Although the title may sound pretentious we are actually dealing with revolutionary music of the highest order consigned to what is still regarded by many as a sub-genre of a kind of subordinate provincial r’n’b. This essential double CD that has a trio of classic early Upsetter dub albums – the original 1973 JA version of Cloak & Dagger, the legendary collaboration between Perry and Tubby Black Board Jungle (the Auralux reissue is reviewed elsewhere) and the largely ignored 1975 set Revolution Dub, all cleaned up and with bonus tracks. Cloak and Dagger starts with the much sampled intro "Greetings Music Lovers …..", and moves into spooky horns instrumentals and drum and bass dubs and the more famous Dillinger’s deejay piece ‘Dub Organiser’. Bonus tracks are sourced from an impossibly rare 1974 7" 33rpm vinyl and there are instrumental and dub versions of Perry at his rare groove best on the ‘Jungle Lion’ rhythm. Revolution Dub never came out in Jamaica but appeared in the UK on the Cactus label and was recently bootlegged out of France. Moodily quirky describes the atmosphere as Perry takes liberties with his own material that other dare not touch - dialogue from the seventies British sitcom Doctor In The House being the most bizarre example as well as selections from Perry’s own repertoire of bodily functions. As long as Trojan continue to issue material of this quality then we can accept even more reissues of ‘Long Shot Kick the Bucket’!
SESSIONS SESHDCD218 2xCD
Drive right past the generic series titling to reach this selection from Firehouse in Jamaica and Fashion in London, two foundation labels of modern reggae, and as picks come from the rarely-played Ian McCann there’s a quality guarantee. The Firehouse sits nicely alongside the Pressure Sounds overview of Tubby’s digital label from a couple of years ago, and the Fashion tribute is overdue as intimated in this column a few months ago. The ‘Tempo’ rhythm dominates the JA half with cuts from Redrose’s original , King Evarald, the mutated strain of ‘Crank Angle Pt.2’ via King Asha and King Kong’s strictly anthropological ‘Aids’. But other killers jostle to the fore, notably Little John staking a claim on Junior Byles’ ‘Fade Away’ and the return of King Evarald murdering Bacharach & David on the sound system paean ‘Kill Ole Pan’. Plenty intros from the late MC Fuzzy Jones and Redrose weighs in again at the close on the ‘Joe Frazier’ rhythm with tribute to the Tubbsmeister on ‘Dub Organiser’. The UK end at Fashion’s A-Class studio holds up well against such tough opposition, but with Cutty Ranks’ ‘The Stopper’ and ‘The Cutter’ book ending the selection it’s a head start. In there too is the ex-Jah Walton reverting to his original identity as Joseph Cotton with his yard-style gossip chat ‘No Touch the Style’ and the newly arrived in London Junior Delgado voicing ‘We A Blood’ generating x amount of versions in turn.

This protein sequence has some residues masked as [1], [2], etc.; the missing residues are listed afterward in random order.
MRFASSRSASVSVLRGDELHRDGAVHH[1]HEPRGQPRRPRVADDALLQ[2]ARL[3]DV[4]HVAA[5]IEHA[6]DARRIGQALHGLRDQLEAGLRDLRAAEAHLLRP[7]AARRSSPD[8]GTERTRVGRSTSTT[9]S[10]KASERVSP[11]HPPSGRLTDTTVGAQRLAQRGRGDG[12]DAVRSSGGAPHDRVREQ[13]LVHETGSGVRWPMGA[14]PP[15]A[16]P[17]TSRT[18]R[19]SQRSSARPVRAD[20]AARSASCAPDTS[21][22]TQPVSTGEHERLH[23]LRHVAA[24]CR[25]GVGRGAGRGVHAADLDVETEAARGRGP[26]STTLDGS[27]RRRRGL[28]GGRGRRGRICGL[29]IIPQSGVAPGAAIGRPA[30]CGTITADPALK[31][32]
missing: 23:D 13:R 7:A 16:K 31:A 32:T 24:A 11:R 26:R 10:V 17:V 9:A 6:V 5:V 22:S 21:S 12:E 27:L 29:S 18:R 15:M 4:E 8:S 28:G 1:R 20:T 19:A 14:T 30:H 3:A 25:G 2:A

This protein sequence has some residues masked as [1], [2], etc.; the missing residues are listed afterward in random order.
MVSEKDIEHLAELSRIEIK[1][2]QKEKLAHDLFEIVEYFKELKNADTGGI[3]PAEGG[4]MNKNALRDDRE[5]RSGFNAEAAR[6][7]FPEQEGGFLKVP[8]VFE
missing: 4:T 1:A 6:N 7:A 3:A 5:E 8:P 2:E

STUDIO ONE DUB
SOUL JAZZ RECORDS SJRCD/LP89
The death of a major figure in music usually signals the start of a distasteful wave of cash-in reissues, so we have been fortunate over the past few years that Clement Dodd presided over excellent Studio One retrospective programmes with Heartbeat in the USA and lately Soul Jazz in the UK. Fitting then that the latest in the Soul Jazz series is this dub set as many of the rhythms showcased here have proved so durable that they continue to be versioned twenty five years after their creation, ‘Pretty Version’ with dubbed vocals running through the mix from the Heptones’ ‘Pretty Looks’, put a name at last to ‘Running Dub’ from Delroy Wilson’s ‘Run Run’ and perhaps the most revisited rhythm of recent times ‘Creation Version’ derived from Dawn Penn’s ‘No, No, No’. Interviews Mr.Dodd and engineer Sylvan Morris who, along with Syd Bucknor, was responsible for engineering duties on the Brentford Road desk reveals only a few tantalising secrets of the recording sessions will always be best remembered by the sounds rather than the processes employed. Another vital chapter in this excellent series.